Hambantota

The area between Tangalla and Hambantota marks the transition between Sn Lanka's wet and dry zones, where the lush palm forests of the southwest give way to the arid and scrub-covered savannah that characterizes much of the island. Some 45 kilometres beyond Tangalla, During the last decade or so the city of Hambantota got a big face lift due to political affiliations and as a result it appears to be like a gigantic modern city with a maze of highways leading mostly to nowhere in particular, although a major plan had been proposed which was not to be completed.

Although very big in proportions, Hambantota unfortunately has not taken giant steps in developing itself to a fully-fledged metropolis with a mammoth population to inhabit the city. Hambantota is sometimes used as a base for visits to Bundala National Park by those who can afford to stay at some of the plush¬†hotels within the city limits. If you’re on a budget, press on northwards to Tissamaharama.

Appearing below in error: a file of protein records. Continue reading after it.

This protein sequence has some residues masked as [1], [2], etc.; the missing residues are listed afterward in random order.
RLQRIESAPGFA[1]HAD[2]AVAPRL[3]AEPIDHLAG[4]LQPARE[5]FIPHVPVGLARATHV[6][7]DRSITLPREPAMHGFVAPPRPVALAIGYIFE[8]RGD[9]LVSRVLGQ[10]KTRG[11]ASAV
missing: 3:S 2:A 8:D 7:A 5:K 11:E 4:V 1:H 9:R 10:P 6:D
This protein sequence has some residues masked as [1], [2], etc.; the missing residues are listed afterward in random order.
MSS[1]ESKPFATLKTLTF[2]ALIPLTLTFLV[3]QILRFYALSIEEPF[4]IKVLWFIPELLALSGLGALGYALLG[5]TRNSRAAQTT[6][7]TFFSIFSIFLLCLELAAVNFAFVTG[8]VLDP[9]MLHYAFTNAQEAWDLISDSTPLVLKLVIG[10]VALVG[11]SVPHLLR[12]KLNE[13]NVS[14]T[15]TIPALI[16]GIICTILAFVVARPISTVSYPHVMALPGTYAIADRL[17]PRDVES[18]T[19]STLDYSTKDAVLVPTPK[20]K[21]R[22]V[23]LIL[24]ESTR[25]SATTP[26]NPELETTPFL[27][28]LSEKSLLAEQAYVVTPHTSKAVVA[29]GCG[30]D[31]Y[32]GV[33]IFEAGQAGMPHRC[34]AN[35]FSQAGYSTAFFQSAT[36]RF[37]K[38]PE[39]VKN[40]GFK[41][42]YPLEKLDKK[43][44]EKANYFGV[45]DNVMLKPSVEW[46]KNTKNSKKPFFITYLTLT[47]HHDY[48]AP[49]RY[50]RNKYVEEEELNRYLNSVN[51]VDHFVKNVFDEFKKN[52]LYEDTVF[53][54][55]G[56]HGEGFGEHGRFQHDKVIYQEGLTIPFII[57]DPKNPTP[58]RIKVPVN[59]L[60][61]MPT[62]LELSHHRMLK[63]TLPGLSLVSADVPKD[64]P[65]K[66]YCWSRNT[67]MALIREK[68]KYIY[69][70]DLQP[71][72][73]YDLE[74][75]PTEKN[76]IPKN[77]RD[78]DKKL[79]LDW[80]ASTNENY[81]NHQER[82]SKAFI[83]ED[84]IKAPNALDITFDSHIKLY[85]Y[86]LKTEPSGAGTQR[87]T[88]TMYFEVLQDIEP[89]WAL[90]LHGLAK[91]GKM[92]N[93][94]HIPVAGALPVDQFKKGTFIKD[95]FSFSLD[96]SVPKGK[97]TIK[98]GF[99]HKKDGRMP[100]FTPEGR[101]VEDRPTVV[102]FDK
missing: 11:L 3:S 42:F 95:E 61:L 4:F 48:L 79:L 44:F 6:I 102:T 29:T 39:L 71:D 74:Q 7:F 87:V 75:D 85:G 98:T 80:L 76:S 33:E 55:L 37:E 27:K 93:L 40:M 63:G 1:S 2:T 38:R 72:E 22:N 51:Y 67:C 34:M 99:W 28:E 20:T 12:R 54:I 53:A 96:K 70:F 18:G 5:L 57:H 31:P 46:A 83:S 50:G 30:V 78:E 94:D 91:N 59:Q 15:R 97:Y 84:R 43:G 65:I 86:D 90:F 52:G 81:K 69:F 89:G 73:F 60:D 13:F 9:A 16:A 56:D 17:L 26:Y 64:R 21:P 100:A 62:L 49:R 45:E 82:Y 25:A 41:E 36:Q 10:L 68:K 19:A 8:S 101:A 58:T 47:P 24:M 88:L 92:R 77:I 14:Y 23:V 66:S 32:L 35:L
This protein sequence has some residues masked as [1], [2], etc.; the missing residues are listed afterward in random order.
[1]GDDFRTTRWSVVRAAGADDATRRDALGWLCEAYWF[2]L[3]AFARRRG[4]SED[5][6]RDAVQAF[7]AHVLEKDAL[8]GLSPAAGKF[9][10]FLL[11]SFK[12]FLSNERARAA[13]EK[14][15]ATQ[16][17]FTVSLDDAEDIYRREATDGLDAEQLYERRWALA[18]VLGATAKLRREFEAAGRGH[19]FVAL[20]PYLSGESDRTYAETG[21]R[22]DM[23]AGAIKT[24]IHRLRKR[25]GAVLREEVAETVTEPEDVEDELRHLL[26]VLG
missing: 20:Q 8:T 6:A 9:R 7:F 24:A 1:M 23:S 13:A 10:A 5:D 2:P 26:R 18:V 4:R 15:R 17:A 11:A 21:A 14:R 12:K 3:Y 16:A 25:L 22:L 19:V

Hambantota was originally settled by Malay seafarers (the name is a corrup¬≠tion of “Sampan-tota”, or “Sampan Port”, alluding to the type of boat in which they arrived) and the town still has the largest concentration of Malay-descended people on the island, with a correspondingly high proportion of Muslims and mosques – you really notice the call to prayer here. A few inhabitants still speak Malay, and although you probably won’t notice this, you’re likely to be struck by the occasional local face with pure Southeast Asian features. Hambantota’s other claim to fame is as the salt capital of Sri Lanka. Salt is produced by letting seawater into the lewayas, the sometimes dazzlingly white saltpans which surround the town, and allowing it to evaporate, after which the residue is scraped up and sold.